Ronni:
There was a time not long ago that I was so sad I couldn’t think, couldn’t speak. My doctor suggested something called citalopram, in a very mild dosage. It never made me goofy or reduced my awareness of the world around me. Rather, it helped me climb out of my basement and function again.
I don’t believe in “better living thru chemicals,” but I do believe we should be open to meds that are helpful.

'Tis the season, apparently. My oncologist suggested the same. For me, the social isolation is the hardest part. Living alone with my 3 cats, I have to avoid crowds and sick people. Your blog is like a helpful conversation, and I check back occasionally to read the additional comments throughout the day.

I have way too much time to read, and the news just adds to an absolute sense of unreality; I can’t believe what I am seeing happen to our country. And for some reason, I’d never really regretted my life choices until recently; I’m filled with fear for my son and my two young grandchildren. I dwell upon my shortcomings as a single parent and that I couldn’t have somehow guaranteed a better future for him & his family.

So I have no advice, nor words of wisdom. I am sorry that you have to deal with this, but thank you for sharing your experiences.

Sometimes it's difficult to remember that life is like riding on a see-saw.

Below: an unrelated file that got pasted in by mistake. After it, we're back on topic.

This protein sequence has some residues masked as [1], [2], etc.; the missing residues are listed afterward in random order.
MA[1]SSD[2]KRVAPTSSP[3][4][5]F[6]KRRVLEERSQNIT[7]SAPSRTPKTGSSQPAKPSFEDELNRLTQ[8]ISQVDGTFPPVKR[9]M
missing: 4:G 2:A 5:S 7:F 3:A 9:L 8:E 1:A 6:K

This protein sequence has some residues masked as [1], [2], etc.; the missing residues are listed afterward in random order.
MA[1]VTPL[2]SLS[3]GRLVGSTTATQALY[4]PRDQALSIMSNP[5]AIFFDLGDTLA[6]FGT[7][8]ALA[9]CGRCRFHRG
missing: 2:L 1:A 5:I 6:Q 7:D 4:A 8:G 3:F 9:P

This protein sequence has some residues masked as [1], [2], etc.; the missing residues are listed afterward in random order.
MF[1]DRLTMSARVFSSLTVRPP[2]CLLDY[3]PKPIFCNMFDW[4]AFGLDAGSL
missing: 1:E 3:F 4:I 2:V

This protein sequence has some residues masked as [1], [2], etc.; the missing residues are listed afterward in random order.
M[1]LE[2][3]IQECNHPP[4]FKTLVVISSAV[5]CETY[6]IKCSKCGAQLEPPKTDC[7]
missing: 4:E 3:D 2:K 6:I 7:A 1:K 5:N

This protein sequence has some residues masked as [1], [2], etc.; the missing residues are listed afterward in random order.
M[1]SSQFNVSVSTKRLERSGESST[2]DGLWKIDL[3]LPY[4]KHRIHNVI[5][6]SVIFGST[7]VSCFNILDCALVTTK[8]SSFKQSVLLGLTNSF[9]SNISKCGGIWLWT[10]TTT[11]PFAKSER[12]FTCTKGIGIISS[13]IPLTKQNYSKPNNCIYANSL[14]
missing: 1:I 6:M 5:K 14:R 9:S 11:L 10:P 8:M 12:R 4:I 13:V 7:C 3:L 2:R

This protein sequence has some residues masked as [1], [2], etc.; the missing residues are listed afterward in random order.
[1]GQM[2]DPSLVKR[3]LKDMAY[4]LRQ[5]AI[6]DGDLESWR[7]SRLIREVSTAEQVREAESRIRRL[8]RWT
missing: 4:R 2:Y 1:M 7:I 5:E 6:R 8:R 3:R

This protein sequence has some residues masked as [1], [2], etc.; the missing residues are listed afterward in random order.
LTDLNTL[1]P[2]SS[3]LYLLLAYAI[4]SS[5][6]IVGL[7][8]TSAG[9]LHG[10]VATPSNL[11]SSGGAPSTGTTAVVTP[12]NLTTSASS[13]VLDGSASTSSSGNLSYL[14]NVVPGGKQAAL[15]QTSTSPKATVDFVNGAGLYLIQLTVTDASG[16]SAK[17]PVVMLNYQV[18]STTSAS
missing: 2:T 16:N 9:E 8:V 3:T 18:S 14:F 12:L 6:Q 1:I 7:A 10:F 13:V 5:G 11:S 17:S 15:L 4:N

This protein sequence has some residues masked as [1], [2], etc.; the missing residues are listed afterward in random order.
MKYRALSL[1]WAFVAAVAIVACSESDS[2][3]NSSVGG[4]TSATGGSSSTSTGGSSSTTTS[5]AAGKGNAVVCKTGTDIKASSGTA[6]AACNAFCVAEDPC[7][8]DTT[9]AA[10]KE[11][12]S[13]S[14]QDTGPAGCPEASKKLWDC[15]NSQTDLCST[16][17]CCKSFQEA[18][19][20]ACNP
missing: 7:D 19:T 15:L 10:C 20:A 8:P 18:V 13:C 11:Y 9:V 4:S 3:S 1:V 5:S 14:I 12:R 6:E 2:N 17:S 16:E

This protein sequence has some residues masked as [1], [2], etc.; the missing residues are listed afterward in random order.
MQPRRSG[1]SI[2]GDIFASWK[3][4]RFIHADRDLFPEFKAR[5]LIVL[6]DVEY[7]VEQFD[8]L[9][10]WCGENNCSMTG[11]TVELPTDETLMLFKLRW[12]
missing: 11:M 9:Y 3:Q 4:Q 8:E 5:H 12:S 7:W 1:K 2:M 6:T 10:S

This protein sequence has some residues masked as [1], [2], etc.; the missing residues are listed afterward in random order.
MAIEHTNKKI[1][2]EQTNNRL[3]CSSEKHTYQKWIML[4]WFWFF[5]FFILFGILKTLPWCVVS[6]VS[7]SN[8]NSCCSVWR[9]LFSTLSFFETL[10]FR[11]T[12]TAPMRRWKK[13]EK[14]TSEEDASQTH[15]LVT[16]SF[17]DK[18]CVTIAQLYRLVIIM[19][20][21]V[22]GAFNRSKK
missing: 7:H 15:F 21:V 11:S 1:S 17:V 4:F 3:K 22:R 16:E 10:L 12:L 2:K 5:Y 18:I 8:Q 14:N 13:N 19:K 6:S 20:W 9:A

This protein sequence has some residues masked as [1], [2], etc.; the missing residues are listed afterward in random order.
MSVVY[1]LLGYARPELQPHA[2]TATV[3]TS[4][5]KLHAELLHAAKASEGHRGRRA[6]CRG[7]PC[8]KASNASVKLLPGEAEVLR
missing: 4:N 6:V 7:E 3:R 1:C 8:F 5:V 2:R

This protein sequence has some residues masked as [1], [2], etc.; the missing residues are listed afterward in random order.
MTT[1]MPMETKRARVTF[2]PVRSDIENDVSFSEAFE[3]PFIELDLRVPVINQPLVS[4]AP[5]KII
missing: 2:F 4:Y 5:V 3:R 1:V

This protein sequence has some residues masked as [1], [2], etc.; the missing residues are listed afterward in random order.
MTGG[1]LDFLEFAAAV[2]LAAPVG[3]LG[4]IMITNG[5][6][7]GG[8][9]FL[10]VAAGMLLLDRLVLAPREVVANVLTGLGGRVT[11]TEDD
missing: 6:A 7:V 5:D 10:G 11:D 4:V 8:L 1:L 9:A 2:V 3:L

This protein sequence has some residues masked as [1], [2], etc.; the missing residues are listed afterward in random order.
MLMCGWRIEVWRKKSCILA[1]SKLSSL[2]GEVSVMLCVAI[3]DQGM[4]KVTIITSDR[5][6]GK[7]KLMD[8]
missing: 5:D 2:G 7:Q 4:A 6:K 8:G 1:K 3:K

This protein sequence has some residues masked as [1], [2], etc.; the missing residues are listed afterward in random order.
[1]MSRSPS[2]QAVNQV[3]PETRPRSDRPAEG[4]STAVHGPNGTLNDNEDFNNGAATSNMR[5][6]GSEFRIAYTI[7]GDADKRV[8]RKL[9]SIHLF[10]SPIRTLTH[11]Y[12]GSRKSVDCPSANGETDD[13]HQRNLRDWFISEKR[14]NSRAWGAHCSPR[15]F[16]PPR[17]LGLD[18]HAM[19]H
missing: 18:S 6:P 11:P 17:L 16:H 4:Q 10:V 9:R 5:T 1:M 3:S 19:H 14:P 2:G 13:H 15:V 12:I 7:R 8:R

When the down times come, it's truly difficult to remember they are just part of the overall experience. Cile above has a solution that works for me as well: massage therapy. And whoa, does it ever help. (Erm, may not be covered by insurance but well worth a try!)

Once again, you have opened another door for your readers, and I thank you for this.

Ronni, please don't think of an antidepressant as a drug that will give you some kind of artificial cheeriness. It simply straightens out the chemicals in your brain, and allows you to think more clearly. You have good reason to be depressed, but you don't HAVE to let it dominate your life. (And one of the dreadful things about depression is that you don't realize it's dominating your life. You think it's normal.)

Until recently doctors prescribed antidepressants until one worked. Then some scientist discovered that one's genetically-determined metabolism influenced effectiveness. So now there is a genetic test to determine which antidepressant will work for you. It involves only a cheek swab, and my insurance covered it.

About those side effects: I think the ones you listed are pretty rare. The only troubling side effect I've experienced (over years of fighting depression), is weight gain.